But unpaid labor has its privileges: Volunteers learn event management skills or chaperone an indie director to a panel discussion—while deciding whether to slip him an original script.
Eddie Bennett, 28, was a stage actor since childhood in his native Chicago, but wants to move into film performances. Here, Bennett explains why the WFF intern program will bring him closer to appearing at a movie house near you.
What were your first dreams of a career in cinema?
I have known for a very long time that I wanted to be an actor. When I was in 2nd grade I was cast in a school production of “Annie.” I really loved rehearsal, playing games, practicing the scenes. But somewhere along the way I never processed the fact that I would have to memorize my lines, stand up on stage and perform in front of a cafeteria full of parents. A week before we opened, that reality was made clear to me and I promptly dropped out. The next year we did “Wizard of Oz” and the program coordinator was generous enough to let me try again. They cast me as Toto, though, guaranteeing that I wouldn’t have a repeat memorization meltdown. Twenty years later I’m still acting, mostly on stage in Chicago, and eyeing the possibility of transitioning to film.
How did you connect with WFF?
I had heard of WFF when I was a student at Bard a few years back but never made it over the bridge to check it out. As any Bard student will verify, that place is a planet unto itself and it can be really difficult to get out and explore whatever might be happening elsewhere in the Hudson Valley—unless it’s happening at the Black Swan bar in Tivoli. When I showed up in Woodstock in June a good friend of mine and a very active member of the community here, Laurie Ylvisaker, set up a meeting for me with Meira. Until that moment I was a total film festival virgin.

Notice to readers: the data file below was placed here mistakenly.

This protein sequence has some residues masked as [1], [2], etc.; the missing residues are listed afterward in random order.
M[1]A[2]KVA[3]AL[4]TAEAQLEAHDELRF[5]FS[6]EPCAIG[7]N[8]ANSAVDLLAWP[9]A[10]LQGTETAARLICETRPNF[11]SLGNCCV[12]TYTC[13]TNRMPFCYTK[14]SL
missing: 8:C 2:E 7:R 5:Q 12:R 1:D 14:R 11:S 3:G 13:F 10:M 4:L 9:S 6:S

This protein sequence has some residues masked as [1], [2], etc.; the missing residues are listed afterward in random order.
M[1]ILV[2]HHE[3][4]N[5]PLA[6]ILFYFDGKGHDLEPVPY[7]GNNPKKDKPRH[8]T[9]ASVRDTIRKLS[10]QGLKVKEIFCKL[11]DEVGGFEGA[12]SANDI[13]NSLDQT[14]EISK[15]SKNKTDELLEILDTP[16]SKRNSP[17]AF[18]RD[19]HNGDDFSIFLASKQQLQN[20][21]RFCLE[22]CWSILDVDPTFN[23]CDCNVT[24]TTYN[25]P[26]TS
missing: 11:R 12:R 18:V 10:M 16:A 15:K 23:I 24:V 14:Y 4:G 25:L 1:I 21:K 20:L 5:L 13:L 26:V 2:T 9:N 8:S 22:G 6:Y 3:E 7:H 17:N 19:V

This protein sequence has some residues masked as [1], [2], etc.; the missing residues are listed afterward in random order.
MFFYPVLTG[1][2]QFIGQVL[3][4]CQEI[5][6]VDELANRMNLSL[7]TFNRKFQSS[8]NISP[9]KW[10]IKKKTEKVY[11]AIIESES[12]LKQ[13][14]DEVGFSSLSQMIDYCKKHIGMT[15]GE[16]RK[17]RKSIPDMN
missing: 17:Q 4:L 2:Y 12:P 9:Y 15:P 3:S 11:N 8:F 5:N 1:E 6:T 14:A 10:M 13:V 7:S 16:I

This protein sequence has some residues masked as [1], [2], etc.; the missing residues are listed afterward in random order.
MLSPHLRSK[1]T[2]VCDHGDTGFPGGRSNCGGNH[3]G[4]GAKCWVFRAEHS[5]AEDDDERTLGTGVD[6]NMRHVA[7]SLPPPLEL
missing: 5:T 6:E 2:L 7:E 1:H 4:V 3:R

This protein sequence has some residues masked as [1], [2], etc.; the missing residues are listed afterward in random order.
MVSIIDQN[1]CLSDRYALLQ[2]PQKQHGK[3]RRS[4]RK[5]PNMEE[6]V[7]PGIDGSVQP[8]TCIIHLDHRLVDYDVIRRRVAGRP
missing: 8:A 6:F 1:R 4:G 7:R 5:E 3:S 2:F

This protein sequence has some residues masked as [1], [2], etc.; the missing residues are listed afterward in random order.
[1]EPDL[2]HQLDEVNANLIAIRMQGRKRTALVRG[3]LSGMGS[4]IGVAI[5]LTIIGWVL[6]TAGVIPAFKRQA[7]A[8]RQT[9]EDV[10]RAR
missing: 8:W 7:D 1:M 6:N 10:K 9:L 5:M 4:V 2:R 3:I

What about the internship convinced you this was the right place to be?
First, it was probably meeting the executive director, Meira Blaustein. She’s got this fierceness about her. She’s really smart and very passionate about film, and the festival obviously, and she just possesses this attitude and style that I find really energizing. Also, what they were offering me was less of an internship and more of a hybrid position where I have my hand in a lot of different facets of the Festival, functioning in a variety of positions, and meeting and working with a whole bunch of very cool, interesting people.
What are your intern tasks on a typical day?
There is no typical day, no rote responsibilities and that’s exactly what I’m saying is so appealing to me about the work I’m doing here. But one thing that has been very consistent until now is that I have been watching a lot of movies. Which is kind of an ideal job for any actor. Watching lots of great movies, a few not so great ones, and then giving feedback. In the last month I’ve watched over 50 narrative and documentary films. But I’ve done a lot of work with our Guest Relations department, too, making sure that we have a handle on all of the accommodations and local resources available to the filmmakers and industry professionals when they arrive in town in October. Oh, and then there was the party I worked (The Spirit of Woodstock) where I got to hang out at this astonishingly gorgeous home in Hyde Park, where you could literally walk off their lawn into the Hudson, and chat with Aidan Quinn and his wife, Elizabeth Bracco, about their lives as young actors starting out in Chicago.
What are the greatest challenges and joys of the internship?
I think I can speak for the whole office when I say that there is an incredible amount of work to be done. Even when you’re working hard, and everyone does, there is always the next thing to do. [But] it’s just such an enriching experience. First, it’s the people that I work with in the office. Everyone is passionate about the films and filmmakers that have been selected this year and really engaged with the work we’re doing.
To be an WFF intern, visit Woodstockfilmfestival.com/interns.htm.